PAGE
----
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Teaching my children the power of mindset

Teaching my children the power of mindset

It is no wonder collegiate athletes are required to take a sports psychology course and why higher-level athletes, such as Olympians, focus as much on their mental stat as they do physical training. Further, I’m realizing more and more that the tactics athletes use such as visualization, self talk, goal setting and achieving a state of flow are not only helpful on the field and the court but also in everyday life.

My younger son is currently playing Little League baseball while my older son just finished a season of middle school track. With both boys, I’ve had discussions about mind over matter when it comes to their respective sports. Whether it’s being up to bat or jumping hurdles, both boys need to be in the right headspace. Our thoughts are extraordinarily powerful, and I don’t think kids are ever too young to learn that it’s not all about who has the most physical prowess. There’s more to it than that. 

With the boys being new to these concepts, they initially thought I was half joking or that it all sounded a bit too mystical, but after receiving verification from other important adults in their lives, they started to realize I was onto something.  We even turned to Google to offer them additional proof that sports psychology is an integral component of an athlete’s life. We learned that core areas of focus for a sports psychologist include attentional focus, mental toughness, visualization and goal-setting, motivation and team-building, rehabilitation and overcoming anxiety. 

Even the youngest athletes can benefit from these strategies. It should be noted these tactics aren’t meant to help individuals win every game, race or match. They are used to increase enjoyment and development and to decrease fear and burnout. Sports psychology methods are also used for everyday athletes who simply want to embrace an exercise routine or ensure they complete a training plan for an upcoming event such as a triathlon. 

Achieving a state of flow is another element of sports psychology that filters into our daily realities. My middle-schooler qualified for several events at last weekend’s state track meet, as did my boyfriend‘s daughter. They were both a little nervous, so on the way to the event we listened to a podcast about flow. If you’ve never heard of flow, it is a state of mind in which a person becomes fully immersed in an activity. 

Flow experiences can occur in various ways for different people and often happens when you are doing something you enjoy and in which you are quite skilled. Flow is associated with increased happiness, higher intrinsic motivation, greater creativity, and better emotional regulation, among other positive effects. Tasks that often stimulate flow include painting, writing, cooking, graphic design work, baking, gardening, creating, running, swimming, skiing or playing a musical instrument.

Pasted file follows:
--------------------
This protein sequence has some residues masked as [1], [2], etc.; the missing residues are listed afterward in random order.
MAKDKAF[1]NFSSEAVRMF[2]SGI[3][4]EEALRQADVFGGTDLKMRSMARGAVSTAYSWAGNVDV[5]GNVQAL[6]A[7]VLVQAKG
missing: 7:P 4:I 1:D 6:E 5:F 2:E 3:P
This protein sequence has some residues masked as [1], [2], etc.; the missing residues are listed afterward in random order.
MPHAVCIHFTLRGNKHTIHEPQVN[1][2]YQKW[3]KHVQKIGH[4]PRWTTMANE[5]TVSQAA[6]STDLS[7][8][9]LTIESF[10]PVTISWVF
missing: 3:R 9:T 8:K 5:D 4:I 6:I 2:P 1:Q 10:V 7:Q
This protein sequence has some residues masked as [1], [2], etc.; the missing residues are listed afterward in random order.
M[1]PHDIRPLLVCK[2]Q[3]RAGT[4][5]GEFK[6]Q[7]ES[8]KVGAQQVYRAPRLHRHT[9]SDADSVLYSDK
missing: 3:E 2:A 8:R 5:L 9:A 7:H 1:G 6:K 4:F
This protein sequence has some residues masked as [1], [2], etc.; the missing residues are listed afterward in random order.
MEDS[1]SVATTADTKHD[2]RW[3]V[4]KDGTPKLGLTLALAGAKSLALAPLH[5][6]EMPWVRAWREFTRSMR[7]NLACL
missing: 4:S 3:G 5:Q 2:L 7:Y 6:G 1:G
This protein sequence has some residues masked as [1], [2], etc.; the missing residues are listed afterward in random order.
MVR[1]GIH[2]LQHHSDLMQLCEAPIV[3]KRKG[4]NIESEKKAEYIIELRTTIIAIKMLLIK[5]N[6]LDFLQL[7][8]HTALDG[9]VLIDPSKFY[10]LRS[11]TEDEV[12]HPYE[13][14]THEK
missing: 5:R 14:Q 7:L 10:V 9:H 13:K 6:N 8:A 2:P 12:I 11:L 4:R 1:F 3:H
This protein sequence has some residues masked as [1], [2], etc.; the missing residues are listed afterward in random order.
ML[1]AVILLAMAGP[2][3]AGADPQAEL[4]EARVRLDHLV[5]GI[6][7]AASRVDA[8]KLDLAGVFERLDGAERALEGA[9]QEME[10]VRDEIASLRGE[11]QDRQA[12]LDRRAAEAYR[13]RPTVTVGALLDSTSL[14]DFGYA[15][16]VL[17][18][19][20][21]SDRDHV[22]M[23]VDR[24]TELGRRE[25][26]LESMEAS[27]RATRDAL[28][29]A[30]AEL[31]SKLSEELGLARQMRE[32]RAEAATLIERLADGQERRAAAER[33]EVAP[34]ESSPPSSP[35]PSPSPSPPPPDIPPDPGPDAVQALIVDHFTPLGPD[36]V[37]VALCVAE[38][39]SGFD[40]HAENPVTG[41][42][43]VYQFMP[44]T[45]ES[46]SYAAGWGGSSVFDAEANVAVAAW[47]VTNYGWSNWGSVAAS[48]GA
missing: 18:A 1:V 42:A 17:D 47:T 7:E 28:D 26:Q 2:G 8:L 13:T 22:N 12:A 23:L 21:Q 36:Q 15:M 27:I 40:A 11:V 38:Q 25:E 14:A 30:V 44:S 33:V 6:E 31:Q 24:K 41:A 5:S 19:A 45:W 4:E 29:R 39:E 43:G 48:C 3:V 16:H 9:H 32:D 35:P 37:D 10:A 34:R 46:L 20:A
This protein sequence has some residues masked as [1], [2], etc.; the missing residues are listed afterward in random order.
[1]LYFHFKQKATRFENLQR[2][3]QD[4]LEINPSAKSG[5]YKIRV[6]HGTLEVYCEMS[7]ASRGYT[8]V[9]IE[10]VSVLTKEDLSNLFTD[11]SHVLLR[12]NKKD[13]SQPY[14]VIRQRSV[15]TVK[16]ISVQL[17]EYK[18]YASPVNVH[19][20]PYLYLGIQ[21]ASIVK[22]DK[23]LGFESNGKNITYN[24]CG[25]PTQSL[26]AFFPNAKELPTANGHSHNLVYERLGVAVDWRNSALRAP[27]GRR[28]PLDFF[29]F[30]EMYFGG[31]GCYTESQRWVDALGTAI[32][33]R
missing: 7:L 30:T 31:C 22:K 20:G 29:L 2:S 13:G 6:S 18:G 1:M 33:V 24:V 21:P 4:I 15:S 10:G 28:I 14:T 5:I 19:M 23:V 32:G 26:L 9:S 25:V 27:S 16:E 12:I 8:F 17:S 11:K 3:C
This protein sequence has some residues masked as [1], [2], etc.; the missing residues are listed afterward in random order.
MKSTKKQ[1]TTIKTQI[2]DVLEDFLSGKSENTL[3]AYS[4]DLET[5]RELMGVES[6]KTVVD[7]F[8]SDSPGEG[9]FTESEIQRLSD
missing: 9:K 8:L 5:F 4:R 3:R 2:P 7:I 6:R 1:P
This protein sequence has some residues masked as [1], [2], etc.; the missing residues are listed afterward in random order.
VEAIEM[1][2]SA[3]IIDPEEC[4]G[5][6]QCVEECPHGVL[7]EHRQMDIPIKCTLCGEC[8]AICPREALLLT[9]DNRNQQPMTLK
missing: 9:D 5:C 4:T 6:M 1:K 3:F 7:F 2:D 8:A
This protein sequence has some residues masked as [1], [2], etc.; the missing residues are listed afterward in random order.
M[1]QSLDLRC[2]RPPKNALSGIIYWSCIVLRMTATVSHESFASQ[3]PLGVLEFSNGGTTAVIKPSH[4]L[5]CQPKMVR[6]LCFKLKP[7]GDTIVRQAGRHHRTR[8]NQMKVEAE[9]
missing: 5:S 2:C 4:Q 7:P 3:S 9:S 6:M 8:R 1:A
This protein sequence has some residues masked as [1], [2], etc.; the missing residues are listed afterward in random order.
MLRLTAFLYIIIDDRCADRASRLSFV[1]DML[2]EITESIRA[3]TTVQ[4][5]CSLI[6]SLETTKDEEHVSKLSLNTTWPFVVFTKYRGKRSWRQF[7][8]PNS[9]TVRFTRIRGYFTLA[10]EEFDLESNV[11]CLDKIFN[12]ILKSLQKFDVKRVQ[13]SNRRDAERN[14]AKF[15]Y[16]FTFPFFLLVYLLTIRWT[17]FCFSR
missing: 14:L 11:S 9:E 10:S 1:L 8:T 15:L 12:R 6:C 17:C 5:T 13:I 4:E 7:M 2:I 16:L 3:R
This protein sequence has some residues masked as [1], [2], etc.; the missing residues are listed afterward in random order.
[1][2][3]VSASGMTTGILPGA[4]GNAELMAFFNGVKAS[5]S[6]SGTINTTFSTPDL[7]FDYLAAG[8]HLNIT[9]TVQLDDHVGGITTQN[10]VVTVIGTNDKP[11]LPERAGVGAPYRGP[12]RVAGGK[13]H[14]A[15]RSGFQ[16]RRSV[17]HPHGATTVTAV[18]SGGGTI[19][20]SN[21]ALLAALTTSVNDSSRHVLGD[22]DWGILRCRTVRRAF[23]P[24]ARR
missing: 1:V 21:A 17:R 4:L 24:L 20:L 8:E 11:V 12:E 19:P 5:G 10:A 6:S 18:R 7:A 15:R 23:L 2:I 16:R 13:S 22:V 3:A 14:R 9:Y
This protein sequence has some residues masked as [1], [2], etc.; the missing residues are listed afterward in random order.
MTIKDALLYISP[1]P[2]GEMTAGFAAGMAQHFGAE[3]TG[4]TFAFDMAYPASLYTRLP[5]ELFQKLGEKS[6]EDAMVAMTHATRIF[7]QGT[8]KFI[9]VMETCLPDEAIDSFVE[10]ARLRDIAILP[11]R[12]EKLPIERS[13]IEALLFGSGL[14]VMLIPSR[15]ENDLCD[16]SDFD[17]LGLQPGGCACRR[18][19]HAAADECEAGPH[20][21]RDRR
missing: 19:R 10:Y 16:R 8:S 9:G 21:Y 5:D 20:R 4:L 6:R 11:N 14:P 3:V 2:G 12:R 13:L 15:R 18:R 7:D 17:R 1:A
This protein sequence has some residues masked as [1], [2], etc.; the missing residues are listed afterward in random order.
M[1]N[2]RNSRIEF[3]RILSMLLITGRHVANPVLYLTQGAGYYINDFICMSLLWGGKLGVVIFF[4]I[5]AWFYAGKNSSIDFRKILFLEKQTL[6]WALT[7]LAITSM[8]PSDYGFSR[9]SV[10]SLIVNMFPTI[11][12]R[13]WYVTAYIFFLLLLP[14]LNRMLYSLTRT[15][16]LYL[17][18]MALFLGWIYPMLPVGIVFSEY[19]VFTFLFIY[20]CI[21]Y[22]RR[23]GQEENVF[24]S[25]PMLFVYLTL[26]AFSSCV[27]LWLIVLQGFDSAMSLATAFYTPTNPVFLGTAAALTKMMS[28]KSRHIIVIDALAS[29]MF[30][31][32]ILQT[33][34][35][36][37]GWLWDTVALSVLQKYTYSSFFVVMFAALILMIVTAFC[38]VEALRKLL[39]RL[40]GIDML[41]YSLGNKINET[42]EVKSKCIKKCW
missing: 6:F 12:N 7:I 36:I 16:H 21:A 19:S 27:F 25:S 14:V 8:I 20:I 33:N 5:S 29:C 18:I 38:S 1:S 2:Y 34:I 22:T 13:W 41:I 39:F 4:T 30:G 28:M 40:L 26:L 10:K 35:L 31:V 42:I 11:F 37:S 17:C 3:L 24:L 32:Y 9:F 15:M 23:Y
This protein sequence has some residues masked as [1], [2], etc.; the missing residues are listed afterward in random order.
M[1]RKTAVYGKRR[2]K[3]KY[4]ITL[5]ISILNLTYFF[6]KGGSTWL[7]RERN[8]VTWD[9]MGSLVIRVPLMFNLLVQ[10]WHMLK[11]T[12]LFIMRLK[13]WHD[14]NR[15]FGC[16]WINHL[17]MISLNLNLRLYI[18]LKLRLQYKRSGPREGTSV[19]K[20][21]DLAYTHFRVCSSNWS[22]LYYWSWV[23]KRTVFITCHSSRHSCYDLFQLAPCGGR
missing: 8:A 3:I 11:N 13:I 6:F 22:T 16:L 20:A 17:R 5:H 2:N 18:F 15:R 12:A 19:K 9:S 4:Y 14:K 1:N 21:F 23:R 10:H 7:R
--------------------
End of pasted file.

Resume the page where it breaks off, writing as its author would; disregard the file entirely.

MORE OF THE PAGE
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While formal research has primarily focused on the experience of flow within structured leisure activities such as sports, education and artistic pursuits, it is important to recognize its applicability to other aspects of life including a route to joy and well being. 

Psychologist  Mihály Csíkszentmihályi  cites 10 overarching factors that accompany a state of flow. They are: 

1. Intrinsic rewards 

2. Clear goals that, while challenging, are attainable 

3. Complete focus on the activity itself 

4. Feelings of personal control over the situation and the outcome 

5. Serenity and a loss of self-consciousness 

6. Immediate feedback 

7. Balance between skill level and the challenge 

8. Lack of awareness of physical needs 

9. Strong concentration and focused attention

10. A feeling of timelessness 

Most of us can recall a time when we’ve achieved this euphoric state, but wouldn’t it be nice to reach flow on a more regular basis? To do this, ensure your skills are well matched to the task. For instance, a marathon runner will achieve flow during a race if they have trained appropriately but would fail to achieve flow if they tried to run 26.2 miles untrained. In other words, gaining practice, experience, and expertise in an activity will make it more likely that you will achieve flow in the future. 

Other strategies include stretching your skills, setting clear goals, avoiding interruptions and distractions, and focusing on the process as opposed to the end state. For my son’s track meet, we talked about keeping his mind on the race at hand and achieving his PR instead of thinking about winning. 

I wish I would have learned about flow when I was younger, but as they say, better late than never. In my opinion, the most interesting aspect of flow is that it’s completely internal. There is no concern with what others think or external motivation. It’s all about achieving a higher purpose and level within one’s self, and I love that because while I don’t have control over other people, I can harness control over my own actions and emotions. 

As a parent, it’s exciting to teach my children philosophies and strategies that will not only help them excel in the short-term but will move with them throughout their lives and hopefully make the journey more rewarding and satisfying. 

 

(Susanna Shetley is an editor, writer and digital media specialist. This email address is being protected from spambots. You need JavaScript enabled to view it.)

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